There is ample opportunity for therapists working in China to engage in volunteer work. It is a very rewarding experience and sometimes even the main reason why therapists decide to make the move to the Middle Kingdom.
Since starting to work for Olivia’s place I have visited several welfare centers that all had a great need for therapy and support. No two facilities have been the same, each presenting with new and different challenges. Stepping foot into a Chinese welfare center for the first time can be somewhat overwhelming, due to the high concentration of disability and lack of expertise to effectively provide care. I quickly learned to take a step back and address one problem at a time. The challenge is to find a way of providing therapy and ongoing support with the available resources and staff. Therapists are often required to think outside the scope of their profession whilst keeping in mind that not all problems can be solved.
A large part of the work therapists can do in welfare centers is to pass on their expertise and experience to local staff and caretakers, including giving advice on environmental modifications, alternative learning approaches, as well as teaching impairment specific exercises to help the children reach their full potential. However passing on this information can be a challenge in itself. Cultural differences regarding how to support and care for children as well as longstanding habits can sometimes be a barrier toward implementing new strategies and approaches. I learned how important it is to provide teaching and training in a respectful and culturally sensitive way to ensure that the new information will be well-received by the local staff.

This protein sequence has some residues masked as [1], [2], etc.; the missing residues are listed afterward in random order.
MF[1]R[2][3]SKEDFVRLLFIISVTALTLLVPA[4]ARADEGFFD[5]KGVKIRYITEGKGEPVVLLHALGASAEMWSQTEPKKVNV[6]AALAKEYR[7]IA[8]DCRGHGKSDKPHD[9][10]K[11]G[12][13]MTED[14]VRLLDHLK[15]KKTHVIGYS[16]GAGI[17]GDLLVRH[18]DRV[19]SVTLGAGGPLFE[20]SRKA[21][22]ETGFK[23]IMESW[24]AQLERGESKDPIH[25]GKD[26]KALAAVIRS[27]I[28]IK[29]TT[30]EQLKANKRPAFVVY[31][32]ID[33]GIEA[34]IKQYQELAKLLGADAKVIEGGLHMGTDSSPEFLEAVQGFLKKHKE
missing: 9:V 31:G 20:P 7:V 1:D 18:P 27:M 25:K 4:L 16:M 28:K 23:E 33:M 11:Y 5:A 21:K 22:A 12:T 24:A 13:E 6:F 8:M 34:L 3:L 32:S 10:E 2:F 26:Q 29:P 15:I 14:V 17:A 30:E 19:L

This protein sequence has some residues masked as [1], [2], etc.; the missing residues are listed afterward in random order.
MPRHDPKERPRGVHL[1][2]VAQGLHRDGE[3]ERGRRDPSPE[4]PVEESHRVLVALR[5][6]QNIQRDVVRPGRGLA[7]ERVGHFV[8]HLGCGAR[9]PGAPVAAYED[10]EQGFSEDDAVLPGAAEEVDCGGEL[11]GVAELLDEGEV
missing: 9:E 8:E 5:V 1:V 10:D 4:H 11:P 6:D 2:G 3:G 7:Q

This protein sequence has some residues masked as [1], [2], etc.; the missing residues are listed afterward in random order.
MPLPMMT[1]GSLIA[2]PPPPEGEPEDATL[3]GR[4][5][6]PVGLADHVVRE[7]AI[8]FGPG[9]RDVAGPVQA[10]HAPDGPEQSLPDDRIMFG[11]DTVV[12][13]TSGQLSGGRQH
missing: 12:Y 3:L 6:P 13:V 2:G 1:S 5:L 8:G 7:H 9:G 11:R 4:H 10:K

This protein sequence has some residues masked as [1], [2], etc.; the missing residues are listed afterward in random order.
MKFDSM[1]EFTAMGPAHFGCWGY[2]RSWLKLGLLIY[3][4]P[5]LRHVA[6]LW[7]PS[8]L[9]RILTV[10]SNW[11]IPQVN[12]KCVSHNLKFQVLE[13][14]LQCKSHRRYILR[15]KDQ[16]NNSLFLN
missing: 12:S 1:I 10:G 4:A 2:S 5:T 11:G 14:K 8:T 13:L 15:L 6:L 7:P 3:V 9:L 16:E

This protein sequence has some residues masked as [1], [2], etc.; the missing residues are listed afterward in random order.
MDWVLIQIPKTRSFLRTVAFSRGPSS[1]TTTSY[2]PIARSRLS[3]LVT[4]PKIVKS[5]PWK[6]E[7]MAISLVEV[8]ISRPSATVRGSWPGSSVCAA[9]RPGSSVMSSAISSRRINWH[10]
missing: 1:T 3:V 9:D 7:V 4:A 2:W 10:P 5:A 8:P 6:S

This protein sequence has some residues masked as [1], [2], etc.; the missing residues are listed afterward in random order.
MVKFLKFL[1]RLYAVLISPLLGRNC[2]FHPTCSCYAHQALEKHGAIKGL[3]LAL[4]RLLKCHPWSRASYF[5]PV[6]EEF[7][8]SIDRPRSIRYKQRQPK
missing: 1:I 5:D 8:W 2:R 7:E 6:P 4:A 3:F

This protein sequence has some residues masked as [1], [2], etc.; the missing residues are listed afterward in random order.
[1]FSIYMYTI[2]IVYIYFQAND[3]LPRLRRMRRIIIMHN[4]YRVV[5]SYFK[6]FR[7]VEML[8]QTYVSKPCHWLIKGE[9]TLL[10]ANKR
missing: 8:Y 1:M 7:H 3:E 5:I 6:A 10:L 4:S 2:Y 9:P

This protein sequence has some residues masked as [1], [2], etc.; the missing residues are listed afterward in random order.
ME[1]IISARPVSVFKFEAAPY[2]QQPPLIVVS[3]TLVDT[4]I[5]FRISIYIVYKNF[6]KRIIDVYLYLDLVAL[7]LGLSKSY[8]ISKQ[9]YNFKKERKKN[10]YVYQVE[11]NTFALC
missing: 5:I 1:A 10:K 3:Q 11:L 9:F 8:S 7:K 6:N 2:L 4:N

A big advantage of working at Olivia’s Place and Eliott’s Corner is having access to a wide array of experience and skill, as well as connections to local specialists and charities. This support network can be a big help when it comes to accessing information regarding specific diagnoses or specialised equipment. One of the first steps towards solving problems encountered in welfare centers is knowing where to go for help. Thanks to this support network I was recently able to help a girl from a welfare center in Luoyang, Henan province get a diagnosis for a rare inherited connective tissue disorder known as Epidermolysis Bullosa (also known as butterfly disease). Despite the poor prognosis for this condition the girl felt empowered, having been shown by specialists how to effectively care for herself. Having access to information and the right equipment, as well as training to use it, can have a big positive impact in a welfare center setting where regular therapeutic input is often limited. More work is needed to streamline access to available equipment and information to help welfare centers improve the quality of care and ultimately maximise the potential of children living there.
Despite the time and effort that is often sacrificed to effectively support the children in Chinese orphanages, the personal development and rewarding experience that therapists receive makes this kind of volunteer work more than worthwhile.